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My Palmetto College


Adult Student Scholarships support students completing USC Palmetto College degrees

By Melody Lehn, Extended University

Sherry Burke is a busy married mother of two boys who’s working toward a liberal studies degree at USC Sumter, and she attributes family support behind her decision to return to school.

“My family has been my greatest motivation in my pursuit towards my degree. Before I made the decision to return, we knew that this was going to be a journey and what a journey it has been,” she said. “No one knows what the future will bring and due to my husband’s disability, returning to school will allow me to have a stable foundation for my family in the future.”

She credits the flexibility afforded through the Bachelor of Arts in Liberal Studies program for helping her reach her dream. “The convenience of Palmetto College has made it easier to obtain my degree without uprooting my family,” Burke said.

Her academic endeavors are made a little easier as one of the recipients of this year’s Adult Student Scholarship Award. Students, like Burke, who are pursuing the Bachelor of Arts in Liberal Studies or Bachelor of Arts in Organizational Leadership degrees are eligible to apply for the scholarship if they are at least 25 years old, a South Carolina resident, working towards an undergraduate degree and have achieved a grade point average of 3.0 or higher.

"This scholarship is especially important for those students who are trying to finish their degree while working and raising a family,” said Melissa Lowe, USC Extended University student services manager.

For the 2015-2016 academic year, Burke and 12 other students were awarded funds to offset the cost of tuition as they complete their degree requirements.

Burke graduated with both Associate of Arts and Associate of Science degrees in December 2014 from USC Sumter. She’s continuing to pursue the liberal studies degree at the Sumter campus, where she studies sociology and criminal justice with an English cognate. Upon graduation, she intends to pursue graduate studies at USC and hopes to one day become a college professor.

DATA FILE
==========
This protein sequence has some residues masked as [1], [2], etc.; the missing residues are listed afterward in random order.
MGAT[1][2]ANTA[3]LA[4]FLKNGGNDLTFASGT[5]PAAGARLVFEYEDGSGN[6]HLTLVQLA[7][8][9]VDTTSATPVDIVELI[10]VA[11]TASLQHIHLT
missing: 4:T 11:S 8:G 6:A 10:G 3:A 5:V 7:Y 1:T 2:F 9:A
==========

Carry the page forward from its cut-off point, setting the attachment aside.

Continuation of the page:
An active and engaged student on the Sumter campus, she served as both USC Sumter SGA vice president and vice president of the USC-Sumter Veterans. In the latter role, Burke organized a four-day student veteran trip to Washington D.C., where she had the honor of meeting U.S. Vice President Joe Biden in the West Wing of the White House where they discussed the future of the Education Reform Act.

Among many other activities and accomplishments, she has achieved academic excellence in her coursework and received multiple honors. Burke received the Gold Medallion for the 2015-2016 academic year and is a member of eight honor societies, including the Golden Key National Honor Society, Alpha Sigma Lambda Honor Society, and the Society for Collegiate Leadership and Achievement. Burke was most recently nominated for Who’s Who Among Students in American Colleges and Universities for 2015-2016.

Burke’s accomplishments are impressive and her aspirations are an inspiration to others who are thinking about going back to school; however, she attributes much of her success to the support of faculty and staff at USC Sumter and USC Palmetto College. “There have been many individuals who have encouraged me throughout my journey. Lynwood Watts (associate dean of student affairs) and Keith Britton (director of admission services) at USC Sumter have always been there for me from the beginning,” she said.

“Professor Kerry McLoughlin (instructor of sociology) sparked my passion for sociology, Professor John Peek (instructor of criminal justice at USC Salkehatchie) peeked my curiosity in criminal justice, and my advisor and professor in philosophy at USC Sumter, Dr. Anthony Coyne, made me see the world in a different light,” Burke continued.

Other faculty have also been instrumental in cultivating Burke’s ability to, as she put it, “think outside-the-box” in her classes. She credits Dr. Shelley Jones (assistant professor of English at USC Extended University), Professor Patrick Saucier (instructor of sociology at USC Extended University), and Dr. Babette Protz (instructor of criminal justice at USC Lancaster) for challenging her and helping her see the world in new, different ways.

Burke singled out Dr. Ray McManus, associate professor of English at USC Sumter, for special praise.

“Dr. McManus has been a great mentor in all aspects. He has shown me how to see the bigger picture by using my imagination, listened to me when I needed to talk to someone, and given me advice to help me make choices I needed to make in my college career,” she said. “If it wasn’t for him, I probably would not be here. There have been times I wanted to quit, but sometimes you need others to lean on. Dr. Ray McManus has been my rock of reasoning.”